Polycystic ovary syndrome (PCOS) is a common condition that affects one in five women here in the UK. But what exactly is it? And what does it mean if you're hoping to start a family? Here's what you need to know about PCOS.
To understand what PCOS is, it helps to know what polycystic ovaries are.
'Having polycystic ovaries means that your ovaries contain about twice as many cysts as normal ovaries,' explains Verity, the national charity set up to improve the awareness of PCOS in the UK.
'The "cysts" in polycystic ovaries are actually egg-containing follicles that have not developed properly, due to a number of hormonal abnormalities.
'It was originally thought that these cysts caused the condition PCOS but we now know they are one of the symptoms of PCOS and not everyone will get them,' explains Verity.
PCOS or polycystic ovary syndrome is a common female hormone condition that affects how your ovaries work.
'Polycystic ovary syndrome (PCOS) is the name given to a condition in which women with polycystic ovaries also have one or more additional symptoms,' says Verity.
I’m writing this while my beautiful daughter lies next to me sleeping. She’ll be 3 months old in three days and nothing feels more natural than caring for her, spending time with her and getting to know her. When I look back now on our journey to get to this point it feels unreal.
I worked in the fertility industry for a few years and I don’t think I thought that being unable to conceive was something that was going to happen to us. On the other hand I knew we were unlikely to conceive immediately and I really wanted to take a calm approach to conceiving – you know being laid back and just letting it happen without too much effort. Of course knowing in deep clinical detail the workings of human fertility this was nye on impossible!
We had been trying for a year when I started to get concerned and we went to the GP for investigations. At the time I was 31 and my partner was 34 – nothing unusual about that and all the tests came back within normal range. We were referred to the hospital for further investigations, I wasn’t too concerned and comforted myself with the knowledge that many of these appointments are cancelled because the couple conceive while waiting for the appointment. This was not the case for us and another round of tests and an exploratory operation and again nothing was identified and we were given lots of encouraging comments. Of course all of this had taken time and by now we had been trying for nearly 2 years.
Throughout this I continued to remain positive – I had read and indeed talked to women who had felt distraught at the first sign of their monthly period but I seemed to have escaped this feeling. I did indulge myself in a jolly good cry whenever I found out that a friend was pregnant but aside from this felt pretty calm really. The reality was that I was genuinely pleased for friends when they got pregnant and lets face it if no one else was getting pregnant and having babies, I wouldn’t want to either – they were my inspiration! In view of my job and knowledge I found myself being the sounding block for those experiencing similar problems, friends, colleagues, colleagues family members the list goes on. As time went by these people would cry on my shoulder and then pop off on their maternity leave while I was still patiently waiting.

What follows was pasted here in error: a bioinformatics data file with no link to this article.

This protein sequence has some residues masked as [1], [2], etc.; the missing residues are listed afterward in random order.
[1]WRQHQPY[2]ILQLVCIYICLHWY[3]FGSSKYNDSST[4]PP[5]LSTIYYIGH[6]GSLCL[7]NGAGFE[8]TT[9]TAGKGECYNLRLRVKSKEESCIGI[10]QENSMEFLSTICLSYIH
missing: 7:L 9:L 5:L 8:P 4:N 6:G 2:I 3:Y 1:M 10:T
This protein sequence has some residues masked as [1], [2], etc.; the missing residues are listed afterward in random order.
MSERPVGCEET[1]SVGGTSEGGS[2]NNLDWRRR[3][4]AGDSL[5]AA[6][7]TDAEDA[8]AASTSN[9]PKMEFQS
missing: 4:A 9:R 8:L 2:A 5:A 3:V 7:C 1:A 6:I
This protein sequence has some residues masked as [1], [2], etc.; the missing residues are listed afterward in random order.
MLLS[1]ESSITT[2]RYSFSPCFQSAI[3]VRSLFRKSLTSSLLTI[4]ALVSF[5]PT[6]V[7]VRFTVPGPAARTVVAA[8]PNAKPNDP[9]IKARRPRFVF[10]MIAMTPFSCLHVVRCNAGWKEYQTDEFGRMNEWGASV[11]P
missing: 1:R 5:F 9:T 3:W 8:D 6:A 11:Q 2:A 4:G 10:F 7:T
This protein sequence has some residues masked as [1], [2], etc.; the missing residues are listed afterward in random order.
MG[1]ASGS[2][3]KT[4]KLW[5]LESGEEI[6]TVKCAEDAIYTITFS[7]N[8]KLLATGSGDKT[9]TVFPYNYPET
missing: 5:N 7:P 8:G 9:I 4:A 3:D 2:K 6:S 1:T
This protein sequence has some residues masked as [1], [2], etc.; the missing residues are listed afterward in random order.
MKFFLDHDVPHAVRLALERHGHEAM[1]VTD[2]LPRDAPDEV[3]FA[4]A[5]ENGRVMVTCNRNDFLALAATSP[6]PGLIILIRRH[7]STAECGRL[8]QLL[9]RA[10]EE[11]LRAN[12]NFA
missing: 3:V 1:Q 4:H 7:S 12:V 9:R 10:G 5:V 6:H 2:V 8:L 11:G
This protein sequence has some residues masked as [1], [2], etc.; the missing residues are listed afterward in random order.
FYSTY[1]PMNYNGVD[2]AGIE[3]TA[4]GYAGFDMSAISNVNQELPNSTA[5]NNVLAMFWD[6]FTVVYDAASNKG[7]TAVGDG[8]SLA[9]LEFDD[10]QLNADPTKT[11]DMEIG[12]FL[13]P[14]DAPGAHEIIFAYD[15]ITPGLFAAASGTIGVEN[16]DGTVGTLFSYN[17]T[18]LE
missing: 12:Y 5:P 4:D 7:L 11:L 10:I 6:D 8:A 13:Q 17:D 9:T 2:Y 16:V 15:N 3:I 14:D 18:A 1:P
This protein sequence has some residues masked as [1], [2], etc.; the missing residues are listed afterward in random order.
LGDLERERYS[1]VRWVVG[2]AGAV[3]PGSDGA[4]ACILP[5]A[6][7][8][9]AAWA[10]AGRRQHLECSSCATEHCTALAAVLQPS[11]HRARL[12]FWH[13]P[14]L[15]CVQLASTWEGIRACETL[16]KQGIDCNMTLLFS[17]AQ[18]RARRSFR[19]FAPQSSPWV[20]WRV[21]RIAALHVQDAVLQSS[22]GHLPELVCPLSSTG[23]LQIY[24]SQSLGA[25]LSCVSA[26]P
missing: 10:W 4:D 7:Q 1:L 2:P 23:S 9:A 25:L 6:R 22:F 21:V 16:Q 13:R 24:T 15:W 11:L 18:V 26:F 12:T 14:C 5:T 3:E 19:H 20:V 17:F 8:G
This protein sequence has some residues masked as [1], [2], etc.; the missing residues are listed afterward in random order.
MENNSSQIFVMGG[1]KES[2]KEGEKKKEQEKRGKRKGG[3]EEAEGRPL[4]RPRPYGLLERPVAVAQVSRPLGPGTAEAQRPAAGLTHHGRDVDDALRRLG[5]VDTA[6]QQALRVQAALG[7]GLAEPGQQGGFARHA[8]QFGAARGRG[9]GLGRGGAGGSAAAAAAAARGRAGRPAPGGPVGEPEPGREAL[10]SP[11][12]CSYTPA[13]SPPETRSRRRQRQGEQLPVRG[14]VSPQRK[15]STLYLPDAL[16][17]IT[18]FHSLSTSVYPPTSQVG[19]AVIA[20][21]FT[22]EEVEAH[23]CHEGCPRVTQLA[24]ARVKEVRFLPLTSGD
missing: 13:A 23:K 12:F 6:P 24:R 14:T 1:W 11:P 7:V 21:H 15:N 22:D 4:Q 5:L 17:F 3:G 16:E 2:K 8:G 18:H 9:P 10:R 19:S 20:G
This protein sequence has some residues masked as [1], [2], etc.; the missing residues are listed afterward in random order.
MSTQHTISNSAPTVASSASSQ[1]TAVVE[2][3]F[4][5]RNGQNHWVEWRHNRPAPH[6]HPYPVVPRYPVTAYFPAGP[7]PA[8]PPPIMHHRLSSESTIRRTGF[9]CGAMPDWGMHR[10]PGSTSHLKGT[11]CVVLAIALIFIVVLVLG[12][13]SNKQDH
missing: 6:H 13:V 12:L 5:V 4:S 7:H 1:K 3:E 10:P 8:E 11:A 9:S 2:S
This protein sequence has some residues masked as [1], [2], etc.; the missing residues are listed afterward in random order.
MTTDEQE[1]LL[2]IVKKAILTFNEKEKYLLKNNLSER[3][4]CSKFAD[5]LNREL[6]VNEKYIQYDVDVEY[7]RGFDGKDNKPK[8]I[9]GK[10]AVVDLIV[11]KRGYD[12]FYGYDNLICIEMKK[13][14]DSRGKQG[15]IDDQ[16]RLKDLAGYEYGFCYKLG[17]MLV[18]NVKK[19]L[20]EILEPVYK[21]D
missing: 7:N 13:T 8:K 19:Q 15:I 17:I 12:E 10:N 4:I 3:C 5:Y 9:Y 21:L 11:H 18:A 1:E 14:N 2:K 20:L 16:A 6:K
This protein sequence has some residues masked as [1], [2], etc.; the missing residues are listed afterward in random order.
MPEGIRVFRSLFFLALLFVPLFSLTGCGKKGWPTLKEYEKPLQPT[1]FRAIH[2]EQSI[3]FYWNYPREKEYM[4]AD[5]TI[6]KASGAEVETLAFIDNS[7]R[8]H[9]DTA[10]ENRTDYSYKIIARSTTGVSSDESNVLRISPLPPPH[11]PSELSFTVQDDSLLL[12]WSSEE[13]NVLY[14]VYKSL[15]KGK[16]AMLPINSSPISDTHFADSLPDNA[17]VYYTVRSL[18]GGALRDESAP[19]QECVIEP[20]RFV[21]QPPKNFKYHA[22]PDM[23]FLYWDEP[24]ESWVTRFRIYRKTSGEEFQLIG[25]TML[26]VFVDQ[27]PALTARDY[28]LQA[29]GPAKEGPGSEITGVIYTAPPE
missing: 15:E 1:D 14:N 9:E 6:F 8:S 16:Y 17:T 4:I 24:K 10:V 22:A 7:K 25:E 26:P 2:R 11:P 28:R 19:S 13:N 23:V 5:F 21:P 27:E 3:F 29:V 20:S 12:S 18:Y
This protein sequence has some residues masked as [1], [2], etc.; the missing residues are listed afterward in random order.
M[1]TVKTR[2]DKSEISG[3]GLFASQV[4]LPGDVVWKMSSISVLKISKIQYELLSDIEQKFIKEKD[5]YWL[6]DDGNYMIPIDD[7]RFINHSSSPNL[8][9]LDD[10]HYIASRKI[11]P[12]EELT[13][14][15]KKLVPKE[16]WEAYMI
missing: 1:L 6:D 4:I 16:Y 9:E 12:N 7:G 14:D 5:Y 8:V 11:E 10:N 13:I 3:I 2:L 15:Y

It was decided that we should try IUI whilst waiting on the NHS waiting list for IVF. I was happy with this plan as I didn’t want to leap straight into trying IVF and IUI felt a little less invasive. We affectionately termed it the turkey baster and we tried this with ovarian stimulation three times. One of the cycles had to be abandoned because I produced too many follicles and the risk of multiple pregnancy was too high. When I look back now I wish I had been reckless and gone ahead and tried the old fashioned way during this cycle – having said that I could be sitting here writing a piece about my triplets or quads, scary!
When finally we reached our place on the waiting list for IVF we were raring to go. I think that everyone at the clinic was really positive. They were surprised the turkey baster hadn’t worked and I suspect they were rubbing their hands together and thinking that we would be boosting their IVF success rates before long.
The cycle bumbled along as normal. It was a long cycle (by name and by nature!) I was down regulated before the stimulation of my ovaries was started. This down regulation also allowed the clinic to decide when it was suitable to start the stimulation portion of the treatment. This was scheduled according to there timetable. I think the egg collection was scheduled when I had about 5 follicles at the right size – egg collections took place three days a week. Again this was my cycle being manipulated to work alongside the clinics timetable. The clinic operated a transport system. This meant my follicles were emptied on one clinic site, then my partner was sent off with an incubator to another clinic where they examine the contents, count the eggs and then marry them up with the sperm which he produced fresh at the second clinic.
I was sitting in the recovery area with the other ladies who had undergone egg collection that day. I was feeling quiet drowsy and a bit lonely when the calls started coming in. The two women before me both got calls from their partners delivering the news of how many eggs they had. They were all pleased and it wasn’t long before my phone rang. My partner was all excited on the other end “we got two” he said “isn’t it great”. I was crushed and could barely speak. I didn’t want to dampen his enthusiasm but I knew this was not a good harvest for a heavily medicated stimulated cycle. Of course there was hope – it only takes one embryo to make a healthy baby. I think it was at this moment that I realised there was a problem with my ovarian reserve. For me it was like a total rush of information all in one go. I knew what this meant and I knew our chances of success had just dropped dramatically.
I was not hopeless and of course we had our two little eggs flirting with the sperm overnight in the petri-dish. By the time it came to embryo transfer 3 days later there was only one growing embryo and it had only just reached the size needed for transfer. We went ahead but in my heart I knew it was highly unlikely I would fall pregnant. Of course two weeks later we did the pregnancy test and it was negative. That was that then – our one NHS funded cycle failed.
We went back to the clinic to discuss the cycle and met with the consultant. I swear he had tears in his eyes as he explained to us that the harvest of eggs was far short of what they expected. Peri-menopause was mentioned and some more blood tests ordered. In short we could try again but the chances of success were reduced. There was no way they could have guessed that this was how the cycle would have gone. I felt our journey had suddenly got a lot longer. My biological clock was chiming in my ears, Christmases had come and gone and every year I thought to myself well next year I’ll either have a baby or be pregnant – I kept being proven wrong. On top of this we now had to find the funds to continue the journey, an extra pressure we could do without. We know a couple that had spent £50,000 on fertility treatment, there was no way this was achievable for us. Now I have to say at this point we had access to money and it was not something that was going to stop us – I do not know how people who are not as lucky as us cope with this added pressure.